We’d rather work on a carbureted 308 than one with injection—there’s just less stuff in the way—although syncing multiple carbs can be a chore. Fuel injection, of course, cures this problem, but it makes the rest of the car a bit tougher to work on.

Avoid 308s with TRX wheels unless you can haggle a wheel replacement cost into the price. The metric-diameter tires for those TRX wheels are expensive and not very good. The only reason to keep TRX wheels is if you’re after maximum originality. A set of 16-inch wheels will set you back about $1200, but tire options are far broader and better.

The bodywork, especially on the fiberglass 308s, has body filler from the factory. Ferrari used it to fill seams and imperfections in the fiberglass. The paint is also less than stellar: Don’t expect the sheen of a Rolls-Royce from your 308.

The fairly small production run—about 12,000 cars total—means you can usually find out who owned each car and whether they took good care of it. Buy one with service records if possible, but that’s getting harder to do these days. Thanks to the car’s robustness, though, a prepurchase inspection is often sufficient.

Don’t expect a leak-free car: Oil will come out the valve cover gaskets, and there’s not much you can do about it. Driving the car regularly will keep the water pump seal in good shape; if you let it sit too long, expect to replace the water pump within 15,000 miles.

Wiring is the weak point, and many owners like to fiddle with these electrical systems. Don’t buy one that’s been poorly modified or poorly rewired.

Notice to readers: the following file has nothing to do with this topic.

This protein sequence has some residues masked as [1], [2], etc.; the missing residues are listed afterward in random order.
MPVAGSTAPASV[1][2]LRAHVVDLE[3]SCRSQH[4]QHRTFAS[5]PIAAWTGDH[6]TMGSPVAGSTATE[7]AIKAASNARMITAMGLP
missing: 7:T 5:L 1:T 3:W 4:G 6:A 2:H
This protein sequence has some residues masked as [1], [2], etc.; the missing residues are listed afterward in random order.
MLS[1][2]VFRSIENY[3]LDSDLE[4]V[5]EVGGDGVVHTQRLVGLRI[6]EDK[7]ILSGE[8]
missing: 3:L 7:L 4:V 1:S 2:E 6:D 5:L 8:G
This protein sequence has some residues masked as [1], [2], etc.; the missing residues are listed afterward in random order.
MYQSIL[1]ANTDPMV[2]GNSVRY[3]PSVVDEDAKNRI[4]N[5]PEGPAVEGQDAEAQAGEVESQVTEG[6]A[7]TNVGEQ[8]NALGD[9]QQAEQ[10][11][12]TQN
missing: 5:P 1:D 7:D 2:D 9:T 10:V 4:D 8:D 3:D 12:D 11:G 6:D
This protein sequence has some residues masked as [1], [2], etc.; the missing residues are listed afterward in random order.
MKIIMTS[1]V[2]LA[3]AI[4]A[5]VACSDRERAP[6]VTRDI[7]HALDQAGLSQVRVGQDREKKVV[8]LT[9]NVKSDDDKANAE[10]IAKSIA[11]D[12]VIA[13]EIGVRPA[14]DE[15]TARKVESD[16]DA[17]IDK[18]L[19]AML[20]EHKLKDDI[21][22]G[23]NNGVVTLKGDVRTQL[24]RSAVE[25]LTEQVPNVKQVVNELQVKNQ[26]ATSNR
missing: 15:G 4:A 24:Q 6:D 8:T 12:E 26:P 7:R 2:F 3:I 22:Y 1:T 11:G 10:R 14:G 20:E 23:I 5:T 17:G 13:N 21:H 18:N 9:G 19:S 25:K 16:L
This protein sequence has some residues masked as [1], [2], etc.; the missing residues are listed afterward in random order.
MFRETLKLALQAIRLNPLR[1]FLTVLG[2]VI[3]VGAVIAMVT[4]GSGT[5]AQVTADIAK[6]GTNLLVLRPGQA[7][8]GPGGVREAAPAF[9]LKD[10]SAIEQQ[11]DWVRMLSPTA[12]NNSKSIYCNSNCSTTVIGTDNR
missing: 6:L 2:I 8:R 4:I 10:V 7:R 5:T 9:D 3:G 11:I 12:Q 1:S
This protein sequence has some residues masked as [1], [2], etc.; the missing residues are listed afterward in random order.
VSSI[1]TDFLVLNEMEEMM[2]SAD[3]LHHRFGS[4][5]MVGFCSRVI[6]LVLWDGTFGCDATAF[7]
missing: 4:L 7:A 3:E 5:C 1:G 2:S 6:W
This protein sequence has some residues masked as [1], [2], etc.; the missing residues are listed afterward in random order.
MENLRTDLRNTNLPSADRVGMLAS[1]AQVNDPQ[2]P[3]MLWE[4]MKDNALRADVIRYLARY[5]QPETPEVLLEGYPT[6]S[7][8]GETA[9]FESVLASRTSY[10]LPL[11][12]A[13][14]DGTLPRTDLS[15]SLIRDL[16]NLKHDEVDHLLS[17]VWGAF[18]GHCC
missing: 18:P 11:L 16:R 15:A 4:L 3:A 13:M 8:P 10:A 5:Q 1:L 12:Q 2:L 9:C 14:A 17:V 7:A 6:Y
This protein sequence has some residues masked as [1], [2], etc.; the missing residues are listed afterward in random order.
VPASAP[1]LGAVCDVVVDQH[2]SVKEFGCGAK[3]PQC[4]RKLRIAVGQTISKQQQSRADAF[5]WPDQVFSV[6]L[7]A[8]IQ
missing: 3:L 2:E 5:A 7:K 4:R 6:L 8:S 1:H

Most electrical problems come back to the poorly designed fuse box with riveted terminals. Resistance across the rivets melts the fuse box. Birdman’s Ferrari Parts makes a replacement aluminum fusebox that solves the majority of problems and looks like an OEM piece.

Interior switchgear became more reliable as the series progressed—mass-produced Fiat parts were substituted for Ferrari parts—but this also made the interior a bit blander. Don’t be too concerned about windows that rise slowly: Window motors in these cars are simply underpowered.

Make sure the car has the tool kit ($1000), owner’s manual ($300) and jack pack ($400). These parts are regularly sold on eBay, typically by a car’s unscrupulous owner.

Fixing interiors gets expensive in a hurry thanks to the Connolly leather. Figure $3000 to reupholster the seats, $4500 for all of the leather found inside the car. Replacing the carpet—also of high quality—will cost about $1000.

Fitted luggage made by Schedoni is incredibly good if you can find it. It was offered as an option and goes for about $700 on the used market.

Ferrarichat is the best forum for real answers and debunked mythology. Its members are helpful and knowledgeable. Don’t waste your time at other forums.

Parts and Service

Birdman’s Ferrari Parts
birdmanferrari.com

T. Rutlands
(800) 638-1444
trutlands.com

Resources

Ferrari Club of America
(800) 328-0444
ferrariclubofamerica.org

Ferrari Owners Club
ferrariownersclub.org

FerrariChat
ferrarichat.com